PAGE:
By GARRY RAYNO, InDepthNH.org
CONCORD — As a possible precursor to a vote to legalize recreational use of marijuana, the Senate Thursday approved allowing patients in the medical marijuana program to grow their own cannabis.
The House Thursday agreed to change work requirements approved last session for the Medicaid expansion program, as well as increase staffing at the Division for Children, Youth and Families and add money for emergency mental health services to address wait times in hospital emergency rooms.
The Senate approved allowing patients in the state’s medical marijuana program and their caregivers to grow their own marijuana on a bipartisan 14-10 vote.
Supporters of House Bill 364 said some people in the medical marijuana program are unable to find transportation to the state’s four dispensaries and others cannot afford to pay for the medication.
“We hear over and over again in hearings there is a problem with our state having so few dispensaries. It is not perfect for everyone to access,” said Sen. Tom Sherman, D-Rye.
Others said patients growing their own cannabis may better tailor the strain to their symptoms and can reduce the costs for the medication not covered by insurance.
The prime sponsor of the original bill establishing the medical marijuana program, Sen. John Reagan, R-Deerfield, said many of the people certified to participate have chronic pain and are on other medications as well so cost is important.
“With home-grown you can concentrate the cannabis to a greater degree so (the patient) can continue to stop the pain and continue to live,” he said. “At the dispensaries it costs about $400 a month but they can grow their own for $100.”
But opponents said the bill lacks regulation and will be difficult to enforce.
Sen. Sharon Carson, R-Londonderry, noted there is no means for testing in allowing someone to grow their own plants, and no penalties if someone steals a person’s plants.
“This bill needs real enforcement methods before it goes forward,” she said.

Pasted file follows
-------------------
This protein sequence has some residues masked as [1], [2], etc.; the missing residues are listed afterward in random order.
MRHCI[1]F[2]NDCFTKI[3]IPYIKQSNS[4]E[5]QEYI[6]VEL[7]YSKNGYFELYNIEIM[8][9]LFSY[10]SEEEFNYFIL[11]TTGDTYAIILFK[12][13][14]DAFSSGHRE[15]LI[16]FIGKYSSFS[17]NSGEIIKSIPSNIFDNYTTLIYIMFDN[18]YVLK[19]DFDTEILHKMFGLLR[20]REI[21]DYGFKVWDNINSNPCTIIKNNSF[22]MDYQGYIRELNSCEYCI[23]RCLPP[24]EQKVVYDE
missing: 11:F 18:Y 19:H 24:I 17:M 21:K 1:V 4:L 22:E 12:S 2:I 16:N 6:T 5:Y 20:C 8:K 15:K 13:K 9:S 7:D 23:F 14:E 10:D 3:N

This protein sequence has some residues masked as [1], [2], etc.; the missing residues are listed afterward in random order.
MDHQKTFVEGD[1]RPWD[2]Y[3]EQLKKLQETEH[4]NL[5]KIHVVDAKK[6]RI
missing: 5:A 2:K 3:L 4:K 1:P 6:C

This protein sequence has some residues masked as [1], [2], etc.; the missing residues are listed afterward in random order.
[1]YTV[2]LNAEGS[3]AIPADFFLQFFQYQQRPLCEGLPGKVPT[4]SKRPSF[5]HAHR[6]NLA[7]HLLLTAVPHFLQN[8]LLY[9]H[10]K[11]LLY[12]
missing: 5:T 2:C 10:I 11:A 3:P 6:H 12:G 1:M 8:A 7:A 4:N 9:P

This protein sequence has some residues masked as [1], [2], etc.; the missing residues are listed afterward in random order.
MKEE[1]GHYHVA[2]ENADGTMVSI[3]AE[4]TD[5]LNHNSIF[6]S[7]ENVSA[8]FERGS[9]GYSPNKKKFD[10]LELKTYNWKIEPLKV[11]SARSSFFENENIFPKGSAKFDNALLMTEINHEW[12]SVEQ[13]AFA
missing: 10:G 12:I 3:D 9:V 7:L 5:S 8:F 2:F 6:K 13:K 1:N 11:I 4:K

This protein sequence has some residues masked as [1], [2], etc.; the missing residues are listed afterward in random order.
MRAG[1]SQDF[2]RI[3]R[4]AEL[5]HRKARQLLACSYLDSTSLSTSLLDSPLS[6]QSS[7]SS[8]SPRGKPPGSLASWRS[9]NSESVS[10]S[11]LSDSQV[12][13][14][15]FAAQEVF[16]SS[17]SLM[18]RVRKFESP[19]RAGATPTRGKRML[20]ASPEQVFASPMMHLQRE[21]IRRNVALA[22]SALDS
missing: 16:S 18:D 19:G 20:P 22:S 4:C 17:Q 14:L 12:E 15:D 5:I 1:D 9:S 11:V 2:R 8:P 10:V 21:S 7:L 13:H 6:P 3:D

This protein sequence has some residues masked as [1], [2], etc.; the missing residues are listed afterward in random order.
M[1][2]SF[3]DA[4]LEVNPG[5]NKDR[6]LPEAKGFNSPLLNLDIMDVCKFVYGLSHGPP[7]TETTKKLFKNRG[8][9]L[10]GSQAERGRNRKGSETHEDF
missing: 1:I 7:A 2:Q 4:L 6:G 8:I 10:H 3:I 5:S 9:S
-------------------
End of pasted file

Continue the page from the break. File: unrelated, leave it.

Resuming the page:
But Sherman said theft is theft and he noted there would be a state monitoring program to check compliance. A specific location has to be filed with the Department of Health and Human Services, he said.
Maine has had a similar provision since the state approved its medical marijuana program without problems, he said.
Under the bill, the caregiver or patient is limited to three mature plants, three immature plants and 12 seedlings, and eight ounces of usable cannabis. A designated caregiver may grow cannabis for up to two patients.
The bill would also allow an alternative treatment center registered with the department to cultivate their own marijuana.
Lawmakers have tried since approving the medical marijuana program to allow home cultivation in order to save patients money, but to date they have failed to approve a bill.
When the medical marijuana program was approved, the grow-your-own provision was removed after then Gov. Maggie Hassan threatened to veto the bill if it remained.
HB 364 goes back to the House due to Senate changes.
Medicaid expansion recipients will be less likely to lose their medical coverage if they fail to find employment, complete occupational training or community work under a bill given initial approval by the House Thursday.
Last year when the program was reauthorized, a work requirement was included, and the Trump administration approved the requirement imposing additional restrictions similar to Arkansas’s program which resulted in about one quarter of recipients losing their medical coverage.
Supporters of Senate Bill 290 said the changes would ensure the 52,000 people on the expanded Medicaid program would have more options to meet the community engagement requirement which includes work, training and community service.
“The majority of the committee is concerned about a significant loss of coverage for enrollees as happened in Arkansas where one quarter were eliminated,” said Rep. Jerry Knirk, D-Freedom. “The community engagement requirement should not result in loss of coverage.”
But opponents said the bill does away with a carefully crafted compromise with broad bipartisan support last year.
“It is with a heavy heart that we
are about to change the Medicaid expansion program,” said Rep. William Marsh,